Cheri Moon is known for her distinctive brand of children’s music that emphasizes building and expanding a child’s social awareness. Under the name Snooknuk, she has collaborated with a diverse range of iconic contemporary artists such as Timbaland, Jimmy Douglass, Kevin Rudolf, and Danja. Moon also gained a name as a jingle writer, having contributed to advertising campaigns for McDonald’s, Burger King, Joe Boxer, and K-Mart, and is currently executive producer for the educational show Bug Bites on PBS.
With her first album ’’Once Upon a Day, a Little Less Tears”, which comprises of 15 tracks, Snooknuk has continued that streak of success this year with her second album, ‘’Once Upon a Day, A Lot More Funny’’.
The album’s cover stands out for its vivid color palette, and for being the first in the series to feature Moon herself. Taking the visual factor into consideration, Moon’s personality is made even more resonant from the start of the album. The first few tracks – “Ready for School,” “Hold My Hand to Cross the Road,” and “Listen Listen,” are bolstered by Moon’s signature tonality, which comes across as bubbly and cheery on the surface, with nuances of tranquility and grace in the same way. As the album progresses, each track helps children recognize the value of people – be they authority figures, family, or friends – as well as practical means of handling situations, whether positive or negative. Interestingly, the fourth track, “Patience,” succeeds with its ability to extend its message toward adults. Its hooky, pop-sensible factor seems to be immediately apparent, and even though there isn’t a direct focus on what patience is as a concept, it is something that all of us can feel, and subsequently understand instinctually. “Try Again,” which caps the album’s first side, is especially effective. Rather than deem failure as a longstanding hindrance, Moon normalizes failure as part of the human experience, and the basis for improvement.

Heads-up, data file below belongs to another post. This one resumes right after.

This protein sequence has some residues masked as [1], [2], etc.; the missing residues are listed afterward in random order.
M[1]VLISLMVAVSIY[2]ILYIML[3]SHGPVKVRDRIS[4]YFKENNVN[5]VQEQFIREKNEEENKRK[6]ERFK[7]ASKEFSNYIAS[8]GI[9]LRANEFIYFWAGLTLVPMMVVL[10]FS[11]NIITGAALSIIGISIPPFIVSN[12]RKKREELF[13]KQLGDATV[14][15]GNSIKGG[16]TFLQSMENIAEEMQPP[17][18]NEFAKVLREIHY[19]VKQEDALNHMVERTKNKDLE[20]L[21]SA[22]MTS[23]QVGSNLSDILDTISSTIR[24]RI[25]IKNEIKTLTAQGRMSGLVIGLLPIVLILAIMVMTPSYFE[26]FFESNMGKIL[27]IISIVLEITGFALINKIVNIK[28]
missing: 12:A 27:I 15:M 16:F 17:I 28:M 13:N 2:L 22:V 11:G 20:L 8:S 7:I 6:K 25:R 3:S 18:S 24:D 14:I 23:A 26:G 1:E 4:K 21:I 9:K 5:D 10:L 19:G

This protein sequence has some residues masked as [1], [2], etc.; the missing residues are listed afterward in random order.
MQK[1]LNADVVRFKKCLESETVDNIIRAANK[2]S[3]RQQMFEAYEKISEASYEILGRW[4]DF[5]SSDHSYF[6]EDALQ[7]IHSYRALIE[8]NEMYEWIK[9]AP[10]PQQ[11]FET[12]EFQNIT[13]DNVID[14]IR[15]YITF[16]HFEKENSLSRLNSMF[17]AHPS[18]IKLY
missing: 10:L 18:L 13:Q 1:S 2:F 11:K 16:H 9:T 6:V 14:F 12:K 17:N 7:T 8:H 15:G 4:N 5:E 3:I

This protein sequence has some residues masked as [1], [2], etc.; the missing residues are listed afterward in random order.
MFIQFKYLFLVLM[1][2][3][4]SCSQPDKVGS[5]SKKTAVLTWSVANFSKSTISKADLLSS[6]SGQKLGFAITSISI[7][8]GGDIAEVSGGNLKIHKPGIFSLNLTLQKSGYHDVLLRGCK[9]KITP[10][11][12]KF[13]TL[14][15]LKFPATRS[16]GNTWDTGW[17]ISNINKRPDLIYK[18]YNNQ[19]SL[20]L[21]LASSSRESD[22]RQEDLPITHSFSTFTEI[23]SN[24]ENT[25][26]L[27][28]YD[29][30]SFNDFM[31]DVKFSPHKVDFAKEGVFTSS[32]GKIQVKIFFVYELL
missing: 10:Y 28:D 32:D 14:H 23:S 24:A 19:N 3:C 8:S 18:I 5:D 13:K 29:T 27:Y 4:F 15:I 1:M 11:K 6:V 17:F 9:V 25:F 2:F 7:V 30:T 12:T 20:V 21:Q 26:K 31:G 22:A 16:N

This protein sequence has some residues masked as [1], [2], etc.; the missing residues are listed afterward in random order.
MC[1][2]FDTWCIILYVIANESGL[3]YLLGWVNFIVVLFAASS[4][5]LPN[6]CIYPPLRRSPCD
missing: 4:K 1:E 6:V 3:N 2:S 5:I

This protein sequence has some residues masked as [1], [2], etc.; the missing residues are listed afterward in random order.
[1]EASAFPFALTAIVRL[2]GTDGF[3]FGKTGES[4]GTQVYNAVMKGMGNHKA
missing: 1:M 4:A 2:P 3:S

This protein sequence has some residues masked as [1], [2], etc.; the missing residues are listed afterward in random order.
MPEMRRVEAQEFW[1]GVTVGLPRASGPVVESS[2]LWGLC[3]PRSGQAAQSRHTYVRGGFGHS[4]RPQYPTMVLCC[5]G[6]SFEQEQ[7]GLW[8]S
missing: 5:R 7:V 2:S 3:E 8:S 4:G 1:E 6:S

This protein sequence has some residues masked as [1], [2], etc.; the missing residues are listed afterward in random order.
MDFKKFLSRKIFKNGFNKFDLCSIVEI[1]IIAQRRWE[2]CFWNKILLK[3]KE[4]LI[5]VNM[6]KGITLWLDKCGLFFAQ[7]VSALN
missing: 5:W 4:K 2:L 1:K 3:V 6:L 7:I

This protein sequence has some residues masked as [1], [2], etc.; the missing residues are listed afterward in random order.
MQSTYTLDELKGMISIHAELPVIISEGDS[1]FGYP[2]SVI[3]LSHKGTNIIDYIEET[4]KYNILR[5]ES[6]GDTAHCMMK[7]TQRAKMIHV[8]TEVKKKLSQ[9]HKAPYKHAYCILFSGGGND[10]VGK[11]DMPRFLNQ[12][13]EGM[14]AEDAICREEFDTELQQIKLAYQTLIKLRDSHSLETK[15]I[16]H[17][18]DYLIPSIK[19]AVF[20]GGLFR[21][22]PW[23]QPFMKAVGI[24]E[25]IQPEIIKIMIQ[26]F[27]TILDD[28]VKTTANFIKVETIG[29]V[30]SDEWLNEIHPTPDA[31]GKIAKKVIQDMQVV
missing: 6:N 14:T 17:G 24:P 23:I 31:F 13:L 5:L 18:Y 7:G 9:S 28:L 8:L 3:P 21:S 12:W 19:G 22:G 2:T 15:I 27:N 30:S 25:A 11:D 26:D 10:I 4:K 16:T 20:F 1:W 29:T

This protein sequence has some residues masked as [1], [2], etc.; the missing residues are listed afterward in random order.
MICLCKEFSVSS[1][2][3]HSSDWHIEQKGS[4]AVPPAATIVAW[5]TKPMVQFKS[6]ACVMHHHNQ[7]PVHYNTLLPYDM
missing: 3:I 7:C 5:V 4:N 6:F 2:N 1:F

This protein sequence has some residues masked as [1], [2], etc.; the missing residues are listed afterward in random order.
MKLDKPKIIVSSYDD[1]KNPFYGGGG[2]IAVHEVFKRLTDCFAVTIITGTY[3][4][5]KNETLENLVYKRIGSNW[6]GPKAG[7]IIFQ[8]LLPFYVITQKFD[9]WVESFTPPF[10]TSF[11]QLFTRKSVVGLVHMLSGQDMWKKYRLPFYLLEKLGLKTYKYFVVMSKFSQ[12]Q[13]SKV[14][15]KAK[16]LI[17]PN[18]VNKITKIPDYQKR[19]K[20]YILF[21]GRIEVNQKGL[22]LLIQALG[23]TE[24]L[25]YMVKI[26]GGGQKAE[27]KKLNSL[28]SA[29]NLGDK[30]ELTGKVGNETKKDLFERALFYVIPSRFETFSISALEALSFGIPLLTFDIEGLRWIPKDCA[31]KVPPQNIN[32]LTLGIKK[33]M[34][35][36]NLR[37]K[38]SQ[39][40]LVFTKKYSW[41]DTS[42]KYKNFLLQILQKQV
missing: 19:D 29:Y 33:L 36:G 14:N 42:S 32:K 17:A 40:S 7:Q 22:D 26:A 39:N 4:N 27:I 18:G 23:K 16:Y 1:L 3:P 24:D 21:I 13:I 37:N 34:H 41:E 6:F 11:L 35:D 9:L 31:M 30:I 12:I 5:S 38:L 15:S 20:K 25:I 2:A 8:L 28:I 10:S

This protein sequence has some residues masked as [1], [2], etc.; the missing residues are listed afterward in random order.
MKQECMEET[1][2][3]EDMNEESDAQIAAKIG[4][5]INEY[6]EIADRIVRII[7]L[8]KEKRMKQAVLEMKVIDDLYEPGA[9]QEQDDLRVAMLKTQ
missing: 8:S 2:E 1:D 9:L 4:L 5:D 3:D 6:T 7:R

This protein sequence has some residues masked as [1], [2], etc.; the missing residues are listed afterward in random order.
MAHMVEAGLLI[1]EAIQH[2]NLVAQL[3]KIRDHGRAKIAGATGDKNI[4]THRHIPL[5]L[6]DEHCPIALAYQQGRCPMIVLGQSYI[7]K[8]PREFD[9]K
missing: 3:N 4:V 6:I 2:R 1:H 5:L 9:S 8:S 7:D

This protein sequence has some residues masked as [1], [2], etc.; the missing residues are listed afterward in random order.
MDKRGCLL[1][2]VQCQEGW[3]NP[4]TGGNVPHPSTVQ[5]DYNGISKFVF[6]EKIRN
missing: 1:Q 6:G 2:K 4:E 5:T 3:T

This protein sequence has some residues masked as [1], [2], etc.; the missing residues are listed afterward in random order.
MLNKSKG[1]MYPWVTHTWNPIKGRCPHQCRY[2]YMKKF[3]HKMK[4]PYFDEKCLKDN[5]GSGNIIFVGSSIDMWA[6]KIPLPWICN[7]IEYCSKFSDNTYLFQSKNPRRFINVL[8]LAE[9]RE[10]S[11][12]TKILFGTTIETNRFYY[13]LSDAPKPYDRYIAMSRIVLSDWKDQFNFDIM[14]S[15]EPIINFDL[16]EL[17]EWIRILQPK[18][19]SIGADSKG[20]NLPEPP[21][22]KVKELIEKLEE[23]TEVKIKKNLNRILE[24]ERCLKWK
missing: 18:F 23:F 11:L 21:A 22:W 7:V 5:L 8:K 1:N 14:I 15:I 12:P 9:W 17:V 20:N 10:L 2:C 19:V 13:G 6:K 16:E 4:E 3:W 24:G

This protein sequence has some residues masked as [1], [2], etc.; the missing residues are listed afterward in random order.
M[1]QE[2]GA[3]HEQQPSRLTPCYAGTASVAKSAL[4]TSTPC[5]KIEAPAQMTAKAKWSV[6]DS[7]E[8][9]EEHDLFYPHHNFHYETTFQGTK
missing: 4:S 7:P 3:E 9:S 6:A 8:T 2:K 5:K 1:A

While the album’s flipside tends to have a continuation of previously expressed themes, such as the importance of staying safe, and demonstrating kindness respect toward others, the latter angle seems to be more evident in the tenth track, “We’re All the Same.” I appreciate the pacing in which Moon moves to highlight a person’s unique features, from the subtler eye and hair color to the more visibly evident – body type and skin color, both of which a child may struggle to come to terms with as they grow. In doing so, she makes a point to say humans are unified by nature, and that there’s a special quality in their learning to embrace themselves. The penultimate track, “Don’t Cry,” expands on that notion of self-expression reminding children that it’s okay to seek help if something is troubling them and that emotional support from friends or family is nearby.
Overall, ‘’Once Upon a Day, a Lot More Funny’’ maintains the familiar elements that made Snooknuk’s previous album shine, and succeeds once again. Not only are most of the songs especially memorable this time around, but Moon’s sense of thematic direction, instrumental diversity, presentation, and even the production, are all noticeably improved. While not a regular fan of children’s music, I actually enjoyed this album quite a bit as a collection of standalone pop songs. After two volumes, Moon’s penchant for writing and singing, for both children and adults alike is clear here, and it will be interesting to see how she dives deeper into this craft on a future release, or perhaps, a new series entirely.